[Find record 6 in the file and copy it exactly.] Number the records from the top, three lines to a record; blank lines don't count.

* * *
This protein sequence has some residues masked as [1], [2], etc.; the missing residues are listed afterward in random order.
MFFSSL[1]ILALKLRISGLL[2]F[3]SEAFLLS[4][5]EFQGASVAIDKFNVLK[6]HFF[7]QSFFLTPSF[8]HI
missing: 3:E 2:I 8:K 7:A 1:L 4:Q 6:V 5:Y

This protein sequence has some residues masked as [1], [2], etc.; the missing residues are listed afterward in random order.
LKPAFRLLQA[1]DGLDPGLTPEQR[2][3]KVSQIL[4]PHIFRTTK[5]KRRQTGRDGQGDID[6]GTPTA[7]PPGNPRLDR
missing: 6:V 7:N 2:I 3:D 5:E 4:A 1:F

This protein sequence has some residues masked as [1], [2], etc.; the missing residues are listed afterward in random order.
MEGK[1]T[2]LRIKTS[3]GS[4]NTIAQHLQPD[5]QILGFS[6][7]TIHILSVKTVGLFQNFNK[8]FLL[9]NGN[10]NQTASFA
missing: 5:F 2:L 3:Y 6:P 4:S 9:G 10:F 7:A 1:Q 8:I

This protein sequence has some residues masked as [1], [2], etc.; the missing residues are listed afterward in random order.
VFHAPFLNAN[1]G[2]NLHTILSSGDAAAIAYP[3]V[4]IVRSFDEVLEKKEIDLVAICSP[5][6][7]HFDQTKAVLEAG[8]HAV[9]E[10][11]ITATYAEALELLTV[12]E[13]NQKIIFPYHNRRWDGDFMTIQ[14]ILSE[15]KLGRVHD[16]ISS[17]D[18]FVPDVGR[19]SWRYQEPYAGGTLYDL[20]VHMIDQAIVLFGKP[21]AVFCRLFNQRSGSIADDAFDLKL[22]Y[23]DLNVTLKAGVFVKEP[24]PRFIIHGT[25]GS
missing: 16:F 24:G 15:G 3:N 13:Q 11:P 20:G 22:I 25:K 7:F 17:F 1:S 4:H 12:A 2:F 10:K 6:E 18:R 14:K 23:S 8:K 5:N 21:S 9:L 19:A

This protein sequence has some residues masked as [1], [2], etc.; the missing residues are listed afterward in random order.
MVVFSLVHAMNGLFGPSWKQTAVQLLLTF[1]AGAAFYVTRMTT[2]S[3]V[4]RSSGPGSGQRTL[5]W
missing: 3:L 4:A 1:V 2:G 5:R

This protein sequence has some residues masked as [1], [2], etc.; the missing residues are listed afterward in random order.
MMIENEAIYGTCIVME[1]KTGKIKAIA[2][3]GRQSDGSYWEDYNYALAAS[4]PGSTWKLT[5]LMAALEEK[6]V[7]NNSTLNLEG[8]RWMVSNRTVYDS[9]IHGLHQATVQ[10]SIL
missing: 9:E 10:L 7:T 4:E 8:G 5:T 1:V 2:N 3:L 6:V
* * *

This protein sequence has some residues masked as [1], [2], etc.; the missing residues are listed afterward in random order.
MMIENEAIYGTCIVME[1]KTGKIKAIA[2][3]GRQSDGSYWEDYNYALAAS[4]PGSTWKLT[5]LMAALEEK[6]V[7]NNSTLNLEG[8]RWMVSNRTVYDS[9]IHGLHQATVQ[10]SIL
missing: 9:E 10:L 7:T 4:E 8:G 5:T 1:V 2:N 3:L 6:V